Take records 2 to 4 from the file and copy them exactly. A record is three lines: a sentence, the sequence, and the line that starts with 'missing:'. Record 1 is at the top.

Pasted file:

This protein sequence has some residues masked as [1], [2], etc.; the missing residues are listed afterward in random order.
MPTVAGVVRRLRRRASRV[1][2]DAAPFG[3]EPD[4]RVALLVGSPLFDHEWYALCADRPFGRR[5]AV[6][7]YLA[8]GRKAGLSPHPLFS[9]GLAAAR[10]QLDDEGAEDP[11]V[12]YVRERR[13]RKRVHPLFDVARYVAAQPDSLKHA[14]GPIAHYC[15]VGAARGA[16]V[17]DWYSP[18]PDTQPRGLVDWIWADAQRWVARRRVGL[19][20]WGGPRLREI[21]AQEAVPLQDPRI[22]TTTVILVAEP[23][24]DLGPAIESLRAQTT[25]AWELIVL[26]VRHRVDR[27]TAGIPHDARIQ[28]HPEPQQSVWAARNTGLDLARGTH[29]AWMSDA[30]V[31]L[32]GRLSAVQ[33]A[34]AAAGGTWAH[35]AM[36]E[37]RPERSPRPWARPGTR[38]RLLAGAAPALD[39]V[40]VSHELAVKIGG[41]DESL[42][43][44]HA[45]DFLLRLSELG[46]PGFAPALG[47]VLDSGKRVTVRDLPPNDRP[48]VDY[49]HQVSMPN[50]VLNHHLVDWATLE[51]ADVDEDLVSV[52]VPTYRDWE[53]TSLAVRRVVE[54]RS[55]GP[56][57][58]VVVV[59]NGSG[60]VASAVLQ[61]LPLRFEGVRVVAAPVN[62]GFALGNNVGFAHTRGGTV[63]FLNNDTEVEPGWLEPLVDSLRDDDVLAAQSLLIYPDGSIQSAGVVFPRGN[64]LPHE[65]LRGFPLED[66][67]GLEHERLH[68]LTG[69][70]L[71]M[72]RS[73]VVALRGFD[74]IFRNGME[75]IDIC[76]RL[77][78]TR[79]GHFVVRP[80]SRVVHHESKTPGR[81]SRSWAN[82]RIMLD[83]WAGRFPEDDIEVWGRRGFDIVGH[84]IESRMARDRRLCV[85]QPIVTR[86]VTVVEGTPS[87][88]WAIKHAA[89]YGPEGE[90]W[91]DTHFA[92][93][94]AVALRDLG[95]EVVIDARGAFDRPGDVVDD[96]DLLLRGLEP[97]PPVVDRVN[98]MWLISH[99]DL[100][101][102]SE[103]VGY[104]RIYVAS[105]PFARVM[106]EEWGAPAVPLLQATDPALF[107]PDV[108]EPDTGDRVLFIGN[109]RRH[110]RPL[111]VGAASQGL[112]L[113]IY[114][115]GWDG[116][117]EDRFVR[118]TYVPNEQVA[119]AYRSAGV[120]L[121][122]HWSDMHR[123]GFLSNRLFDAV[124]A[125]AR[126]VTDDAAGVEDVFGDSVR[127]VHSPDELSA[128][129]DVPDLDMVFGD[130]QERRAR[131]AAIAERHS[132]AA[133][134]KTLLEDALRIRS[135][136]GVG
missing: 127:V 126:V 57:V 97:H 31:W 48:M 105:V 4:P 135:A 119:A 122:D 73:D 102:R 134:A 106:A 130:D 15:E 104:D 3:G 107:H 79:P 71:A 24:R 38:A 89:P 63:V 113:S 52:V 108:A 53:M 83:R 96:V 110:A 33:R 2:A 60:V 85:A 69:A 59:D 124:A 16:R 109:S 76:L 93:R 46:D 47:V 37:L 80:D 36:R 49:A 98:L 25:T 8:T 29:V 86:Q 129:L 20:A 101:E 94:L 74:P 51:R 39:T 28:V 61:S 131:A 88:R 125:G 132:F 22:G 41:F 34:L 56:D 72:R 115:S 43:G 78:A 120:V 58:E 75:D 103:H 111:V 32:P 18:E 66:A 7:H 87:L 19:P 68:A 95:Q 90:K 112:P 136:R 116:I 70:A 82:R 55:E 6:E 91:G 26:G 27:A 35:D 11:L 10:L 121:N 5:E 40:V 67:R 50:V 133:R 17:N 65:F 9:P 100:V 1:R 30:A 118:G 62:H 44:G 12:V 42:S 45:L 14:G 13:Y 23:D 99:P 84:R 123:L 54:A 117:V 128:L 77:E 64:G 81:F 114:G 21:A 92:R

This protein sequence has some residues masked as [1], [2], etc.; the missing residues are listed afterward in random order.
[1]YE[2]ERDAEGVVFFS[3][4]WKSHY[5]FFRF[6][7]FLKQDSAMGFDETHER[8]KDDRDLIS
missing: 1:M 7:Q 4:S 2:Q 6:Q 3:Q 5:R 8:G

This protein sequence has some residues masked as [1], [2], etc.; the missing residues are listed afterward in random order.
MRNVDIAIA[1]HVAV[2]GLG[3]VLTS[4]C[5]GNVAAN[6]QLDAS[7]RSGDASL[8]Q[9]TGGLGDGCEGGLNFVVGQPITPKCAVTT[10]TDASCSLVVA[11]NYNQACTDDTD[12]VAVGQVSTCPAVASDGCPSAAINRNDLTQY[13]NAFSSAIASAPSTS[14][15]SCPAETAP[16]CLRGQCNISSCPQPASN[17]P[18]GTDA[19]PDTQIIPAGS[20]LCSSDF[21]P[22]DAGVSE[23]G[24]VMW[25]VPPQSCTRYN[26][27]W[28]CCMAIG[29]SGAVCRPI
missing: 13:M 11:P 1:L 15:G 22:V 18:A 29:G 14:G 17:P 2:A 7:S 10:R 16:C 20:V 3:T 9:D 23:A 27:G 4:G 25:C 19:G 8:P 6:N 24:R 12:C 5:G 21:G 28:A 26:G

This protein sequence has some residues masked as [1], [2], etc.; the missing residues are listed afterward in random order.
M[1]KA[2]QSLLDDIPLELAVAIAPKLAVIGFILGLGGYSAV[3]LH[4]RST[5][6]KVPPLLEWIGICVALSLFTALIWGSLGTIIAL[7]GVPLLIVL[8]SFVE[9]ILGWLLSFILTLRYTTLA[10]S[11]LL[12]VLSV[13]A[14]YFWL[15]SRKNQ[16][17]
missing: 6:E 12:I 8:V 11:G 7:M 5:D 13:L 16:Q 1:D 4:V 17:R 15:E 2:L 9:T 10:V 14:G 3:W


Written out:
This protein sequence has some residues masked as [1], [2], etc.; the missing residues are listed afterward in random order.
[1]YE[2]ERDAEGVVFFS[3][4]WKSHY[5]FFRF[6][7]FLKQDSAMGFDETHER[8]KDDRDLIS
missing: 1:M 7:Q 4:S 2:Q 6:Q 3:Q 5:R 8:G

This protein sequence has some residues masked as [1], [2], etc.; the missing residues are listed afterward in random order.
MRNVDIAIA[1]HVAV[2]GLG[3]VLTS[4]C[5]GNVAAN[6]QLDAS[7]RSGDASL[8]Q[9]TGGLGDGCEGGLNFVVGQPITPKCAVTT[10]TDASCSLVVA[11]NYNQACTDDTD[12]VAVGQVSTCPAVASDGCPSAAINRNDLTQY[13]NAFSSAIASAPSTS[14][15]SCPAETAP[16]CLRGQCNISSCPQPASN[17]P[18]GTDA[19]PDTQIIPAGS[20]LCSSDF[21]P[22]DAGVSE[23]G[24]VMW[25]VPPQSCTRYN[26][27]W[28]CCMAIG[29]SGAVCRPI
missing: 13:M 11:P 1:L 15:G 22:V 18:A 29:G 14:G 17:P 2:A 7:S 10:R 16:C 20:V 3:T 9:D 23:A 27:G 4:G 25:C 19:G 8:P 6:N 24:R 12:C 5:G 21:G 28:A 26:G

This protein sequence has some residues masked as [1], [2], etc.; the missing residues are listed afterward in random order.
M[1]KA[2]QSLLDDIPLELAVAIAPKLAVIGFILGLGGYSAV[3]LH[4]RST[5][6]KVPPLLEWIGICVALSLFTALIWGSLGTIIAL[7]GVPLLIVL[8]SFVE[9]ILGWLLSFILTLRYTTLA[10]S[11]LL[12]VLSV[13]A[14]YFWL[15]SRKNQ[16][17]
missing: 6:E 12:I 8:V 11:G 7:M 5:D 13:L 16:Q 1:D 4:V 17:R 15:E 2:L 9:T 10:V 14:G 3:W